Food & Agribusiness Talking Points | 27/06/2017

In today’s talking points: Hancock empire having influence on Australian cattle imports into China; Indigenous beverage company launches wattleseed lager; Planned reduction in the use of antibiotics in China’s meat, aquaculture and poultry industries; Premium groceries seen high on the list for Australians.

Hancock Empire Having Influence on Australian Cattle Imports into China

The business connections between Australian billionaire Gina Rinehart may prove a critical link in finalising an opportunity for Australian live trade to get imported into China. The need to get the Chinese doors open to Australian northern cattle is intensifying, as Australia looks for an advantage to import into mainland China.

The Hancock pastoral empire’s plans for a large-scale feedlot and abattoir for cattle imports on an island off southern China, which could provide the quarantine buffer necessary to appease protocols related to blue-tongue disease (BTV).

This would allow Australian cattle imports to compete with other blue-tongue free imports from other regions around the world. The Northern Territory Livestock Exporters Association chief executive officer Stuart Kemp said opening new markets on a government-to government level was always a slow thing.

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Indigenous Beverage Company Launches Wattleseed Lager

Brewed in the Adelaide Hills in partnership with Mismatch Brewing Company, the Wattleseed Lager will be officially launched at an event on July 4. The beer is made with seeds from Australia’s floral emblem, and is the second product of indigenous beverage company following the release of its green ant gin earlier this year. The Wattleseed’s subtle nutty aroma and hints of chocolate and coffee when roasted synergise well with the brewing process of the beer.

“It’s a really crisp, clean lager with some secondary characteristics of honey and toasted peanuts on the back end” said Toby Kline, spokesman of Mismatch Brewing and Adelaide Hills Distillery. Wattleseed has been part of the diet of indigenous Australians for thousands of years and was traditionally ground into a flour.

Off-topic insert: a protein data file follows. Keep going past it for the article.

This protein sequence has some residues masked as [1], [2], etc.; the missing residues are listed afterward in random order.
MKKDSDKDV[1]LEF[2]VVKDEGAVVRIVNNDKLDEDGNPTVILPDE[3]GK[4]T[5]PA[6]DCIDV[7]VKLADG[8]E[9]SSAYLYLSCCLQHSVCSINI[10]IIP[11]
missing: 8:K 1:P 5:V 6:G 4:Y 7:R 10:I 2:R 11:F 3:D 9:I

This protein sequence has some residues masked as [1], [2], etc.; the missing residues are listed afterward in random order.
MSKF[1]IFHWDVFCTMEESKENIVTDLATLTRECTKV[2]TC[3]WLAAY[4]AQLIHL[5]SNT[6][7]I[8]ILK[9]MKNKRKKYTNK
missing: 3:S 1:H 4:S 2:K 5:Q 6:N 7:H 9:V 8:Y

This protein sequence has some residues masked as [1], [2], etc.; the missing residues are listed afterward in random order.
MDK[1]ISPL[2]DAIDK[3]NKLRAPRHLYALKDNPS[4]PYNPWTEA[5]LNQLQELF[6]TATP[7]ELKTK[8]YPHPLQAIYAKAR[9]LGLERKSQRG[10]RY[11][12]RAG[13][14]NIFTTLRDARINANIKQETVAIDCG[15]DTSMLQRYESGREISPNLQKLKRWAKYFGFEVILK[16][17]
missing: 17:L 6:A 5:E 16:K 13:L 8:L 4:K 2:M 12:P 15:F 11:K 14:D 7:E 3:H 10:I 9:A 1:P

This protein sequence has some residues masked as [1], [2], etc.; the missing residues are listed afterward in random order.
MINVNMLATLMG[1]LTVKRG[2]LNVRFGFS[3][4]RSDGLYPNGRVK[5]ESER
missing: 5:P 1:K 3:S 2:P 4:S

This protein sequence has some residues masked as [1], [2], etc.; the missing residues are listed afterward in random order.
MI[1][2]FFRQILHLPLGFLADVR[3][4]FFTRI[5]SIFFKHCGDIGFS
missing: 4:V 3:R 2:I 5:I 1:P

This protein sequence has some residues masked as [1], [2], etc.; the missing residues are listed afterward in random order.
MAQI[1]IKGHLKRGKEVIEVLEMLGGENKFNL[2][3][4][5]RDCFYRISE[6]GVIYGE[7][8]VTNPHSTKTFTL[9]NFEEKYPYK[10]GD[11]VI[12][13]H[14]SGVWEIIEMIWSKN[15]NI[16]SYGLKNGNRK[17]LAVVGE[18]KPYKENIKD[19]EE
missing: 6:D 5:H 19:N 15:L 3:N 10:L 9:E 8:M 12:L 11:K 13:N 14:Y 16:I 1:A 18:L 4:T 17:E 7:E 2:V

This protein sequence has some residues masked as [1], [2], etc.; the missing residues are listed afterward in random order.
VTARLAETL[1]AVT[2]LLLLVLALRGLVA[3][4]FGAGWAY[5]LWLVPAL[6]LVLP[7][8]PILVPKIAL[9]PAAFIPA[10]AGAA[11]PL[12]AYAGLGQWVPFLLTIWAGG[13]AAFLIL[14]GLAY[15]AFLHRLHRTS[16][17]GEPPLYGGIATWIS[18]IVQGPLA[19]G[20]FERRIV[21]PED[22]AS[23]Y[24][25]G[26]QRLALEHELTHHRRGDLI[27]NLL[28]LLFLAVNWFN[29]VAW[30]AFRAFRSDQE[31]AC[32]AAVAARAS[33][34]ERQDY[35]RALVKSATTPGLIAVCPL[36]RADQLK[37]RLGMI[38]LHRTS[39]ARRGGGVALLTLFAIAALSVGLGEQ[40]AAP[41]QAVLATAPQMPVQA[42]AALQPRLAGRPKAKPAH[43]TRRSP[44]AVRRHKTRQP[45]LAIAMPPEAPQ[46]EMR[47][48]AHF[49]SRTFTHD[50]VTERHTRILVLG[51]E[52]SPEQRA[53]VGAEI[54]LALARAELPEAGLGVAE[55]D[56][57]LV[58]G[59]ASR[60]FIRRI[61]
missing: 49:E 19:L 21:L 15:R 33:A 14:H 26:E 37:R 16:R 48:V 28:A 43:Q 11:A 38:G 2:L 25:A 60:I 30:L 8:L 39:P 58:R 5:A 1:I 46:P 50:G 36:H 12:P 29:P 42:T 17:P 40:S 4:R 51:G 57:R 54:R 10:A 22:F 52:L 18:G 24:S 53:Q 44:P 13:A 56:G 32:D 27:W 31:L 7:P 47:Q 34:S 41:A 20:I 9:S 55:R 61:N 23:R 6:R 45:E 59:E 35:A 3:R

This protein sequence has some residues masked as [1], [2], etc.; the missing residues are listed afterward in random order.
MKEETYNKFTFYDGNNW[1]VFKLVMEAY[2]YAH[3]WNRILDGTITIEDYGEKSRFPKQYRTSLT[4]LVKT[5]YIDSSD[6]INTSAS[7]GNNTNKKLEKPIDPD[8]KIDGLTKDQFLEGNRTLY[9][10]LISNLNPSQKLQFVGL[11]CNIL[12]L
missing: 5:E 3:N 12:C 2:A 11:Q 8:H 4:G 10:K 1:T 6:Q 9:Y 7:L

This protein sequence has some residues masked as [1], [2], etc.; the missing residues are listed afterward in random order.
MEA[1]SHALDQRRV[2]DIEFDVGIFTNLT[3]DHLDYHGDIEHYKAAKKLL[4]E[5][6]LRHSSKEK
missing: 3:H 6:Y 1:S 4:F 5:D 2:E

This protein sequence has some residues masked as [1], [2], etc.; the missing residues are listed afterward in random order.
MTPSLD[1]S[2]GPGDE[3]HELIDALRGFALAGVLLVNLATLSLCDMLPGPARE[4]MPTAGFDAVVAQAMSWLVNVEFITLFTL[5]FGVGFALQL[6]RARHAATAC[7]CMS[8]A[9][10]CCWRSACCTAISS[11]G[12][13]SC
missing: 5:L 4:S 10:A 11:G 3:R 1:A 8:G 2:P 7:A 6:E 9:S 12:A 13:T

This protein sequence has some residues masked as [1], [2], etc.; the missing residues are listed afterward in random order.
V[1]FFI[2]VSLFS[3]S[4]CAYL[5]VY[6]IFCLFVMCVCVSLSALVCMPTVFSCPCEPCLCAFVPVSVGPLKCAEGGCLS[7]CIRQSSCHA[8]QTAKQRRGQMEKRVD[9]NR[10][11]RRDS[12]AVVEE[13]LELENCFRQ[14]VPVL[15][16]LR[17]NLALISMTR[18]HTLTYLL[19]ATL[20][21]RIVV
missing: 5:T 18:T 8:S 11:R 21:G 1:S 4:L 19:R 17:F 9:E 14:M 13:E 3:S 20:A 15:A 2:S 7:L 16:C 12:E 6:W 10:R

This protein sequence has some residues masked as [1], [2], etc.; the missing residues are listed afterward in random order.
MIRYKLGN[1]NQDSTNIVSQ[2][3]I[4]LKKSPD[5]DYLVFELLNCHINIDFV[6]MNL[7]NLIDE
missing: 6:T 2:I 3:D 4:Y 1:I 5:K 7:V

Adelaide-based Something Wild Beverages is a division of native food company Something Wild Australia, which is majority owned by football family the Motlops.

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Planned Reduction in the Use of Antibiotics in China’s Meat, Aquaculture and Poultry Industries

China plans to greatly reduce its use of antibiotics in its meat industry as it strengthens measures to crack down on animal-sourced antibiotic resistance, according to a plan recently released by the Chinese Ministry of Agriculture.

Under the plan, 97% of meat, poultry and aquaculture products will meet national antibiotic residue standards by 2020. To achieve this goal, new drugs and technologies will be required, providing opportunities for foreign expertise and technology. Authorities also intend to consult with relevant international institutions, such as the World Health Organization and the Food and Agriculture Organization of the United Nations.

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Premium Groceries Seen High on the List for Australians

Nielsen research has shown that consumers would consider paying more for premium groceries. Julianne Westaway, a director at Nielson, states that a premium product is considered 20 per cent for more than the average price paid in the product’s category. Pacific shoppers will more than often seek to buy premium products. They will look towards products that are all organic, have all natural ingredients, or have responsibility claims. This shows how ‘green’ attributes allow for consumers to spend a higher price tag. Taking this into consideration, we can also see how food companies are able to take advantage. With marketers entering on this premium trend, they’re then able to grow their brand while also being able to support a higher price.

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